Diagnosis of hydatid cyst can be made if the patient originates from or has travelled to an endemic region. Serological and radiological tests are extremely helpful in diagnosis. Nowadays, specific ELISA/Western blot serology is about 80% to 100% specific and 88% to 96% sensitive in hepatic hydatid cyst infections yet it is less sensitive in other organs (25% to 56%), which makes the diagnosis even more challenging (4).

Differential diagnosis of intramedullary cystic lesions includes cystic astrocytoma, ependymoma, hematoma, arachnoid cyst, and epidermoid cyst (12).

Surgical excision for prompt neural decompression plus adjuvant anthelmintic therapy is the treatment of choice for its management (13). Recommended anthelmintic therapy for hydatidosis is albendazole 400 mg twice daily for 28 days, which can pre-operatively decrease cyst pressure as well as preventing recurrence of hydatosis. Post-operation repeating of anthelmintic therapy for one year is also recommended to avoid further relapses (14, 15). Cyst puncture and aspiration of contents with extirpation of cyst wall can be helpful when complete cyst removal is not feasible (13).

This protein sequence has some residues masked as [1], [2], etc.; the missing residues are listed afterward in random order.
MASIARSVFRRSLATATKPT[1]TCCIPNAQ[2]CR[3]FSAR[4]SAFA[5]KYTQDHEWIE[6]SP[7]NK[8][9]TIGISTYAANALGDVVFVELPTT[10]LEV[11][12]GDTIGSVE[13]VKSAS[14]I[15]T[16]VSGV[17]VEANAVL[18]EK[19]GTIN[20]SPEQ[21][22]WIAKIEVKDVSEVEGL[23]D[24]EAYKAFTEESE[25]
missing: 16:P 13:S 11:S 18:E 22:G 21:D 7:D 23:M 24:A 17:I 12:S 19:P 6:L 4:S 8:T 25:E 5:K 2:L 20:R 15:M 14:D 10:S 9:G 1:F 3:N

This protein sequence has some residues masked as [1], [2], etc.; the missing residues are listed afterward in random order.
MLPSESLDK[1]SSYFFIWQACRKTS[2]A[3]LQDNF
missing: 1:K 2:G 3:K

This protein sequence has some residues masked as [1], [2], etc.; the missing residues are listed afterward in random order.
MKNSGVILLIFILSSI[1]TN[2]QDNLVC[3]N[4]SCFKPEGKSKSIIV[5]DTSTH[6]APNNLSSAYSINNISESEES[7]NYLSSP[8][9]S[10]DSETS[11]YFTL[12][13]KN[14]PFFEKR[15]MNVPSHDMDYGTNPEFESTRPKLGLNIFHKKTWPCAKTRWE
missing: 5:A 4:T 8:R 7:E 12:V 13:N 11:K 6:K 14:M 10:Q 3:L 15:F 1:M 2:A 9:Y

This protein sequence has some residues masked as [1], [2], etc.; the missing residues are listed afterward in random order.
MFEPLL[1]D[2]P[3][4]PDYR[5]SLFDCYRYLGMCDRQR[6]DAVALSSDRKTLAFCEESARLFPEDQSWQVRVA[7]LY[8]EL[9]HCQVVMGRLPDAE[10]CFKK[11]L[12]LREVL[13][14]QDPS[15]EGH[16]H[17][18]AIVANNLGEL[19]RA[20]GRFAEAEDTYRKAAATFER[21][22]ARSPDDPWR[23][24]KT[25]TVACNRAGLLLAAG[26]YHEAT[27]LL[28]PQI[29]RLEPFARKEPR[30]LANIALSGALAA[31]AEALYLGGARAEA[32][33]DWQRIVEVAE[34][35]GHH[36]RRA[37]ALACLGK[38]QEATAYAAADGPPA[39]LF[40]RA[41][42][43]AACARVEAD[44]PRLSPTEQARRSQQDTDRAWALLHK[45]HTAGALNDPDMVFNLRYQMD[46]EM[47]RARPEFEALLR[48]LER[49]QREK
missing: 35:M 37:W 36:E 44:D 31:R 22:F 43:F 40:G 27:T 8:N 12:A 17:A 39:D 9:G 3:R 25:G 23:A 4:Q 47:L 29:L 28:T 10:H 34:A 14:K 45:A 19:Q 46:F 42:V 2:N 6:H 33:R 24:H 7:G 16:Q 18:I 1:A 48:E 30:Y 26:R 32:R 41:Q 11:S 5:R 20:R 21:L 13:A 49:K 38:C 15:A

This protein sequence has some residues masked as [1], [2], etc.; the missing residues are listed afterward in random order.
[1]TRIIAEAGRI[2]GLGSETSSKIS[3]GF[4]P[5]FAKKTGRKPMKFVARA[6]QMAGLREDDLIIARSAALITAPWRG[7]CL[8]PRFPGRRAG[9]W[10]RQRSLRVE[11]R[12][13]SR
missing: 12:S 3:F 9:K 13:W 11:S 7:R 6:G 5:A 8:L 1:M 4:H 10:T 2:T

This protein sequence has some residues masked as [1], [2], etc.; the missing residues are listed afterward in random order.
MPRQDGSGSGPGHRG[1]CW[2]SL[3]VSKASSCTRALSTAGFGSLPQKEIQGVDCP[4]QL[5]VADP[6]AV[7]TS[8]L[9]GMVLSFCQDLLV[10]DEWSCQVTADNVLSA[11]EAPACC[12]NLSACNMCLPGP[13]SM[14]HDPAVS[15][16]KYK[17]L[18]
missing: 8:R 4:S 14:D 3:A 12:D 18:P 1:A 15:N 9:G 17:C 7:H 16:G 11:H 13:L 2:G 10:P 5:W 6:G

Prevention and control of human cystic echinococcosis is the best way to reduce its burden in regional endemic areas. This can be achieved in several ways, including deworming dogs, promoting public education, meat inspection, and early diagnosis and proper follow-up of the affected patients (16).

In conclusion, although rare, yet hydatid cyst should be considered in the differential diagnosis of cystic lesions of the spine in endemic areas even in the absence of positive serological tests.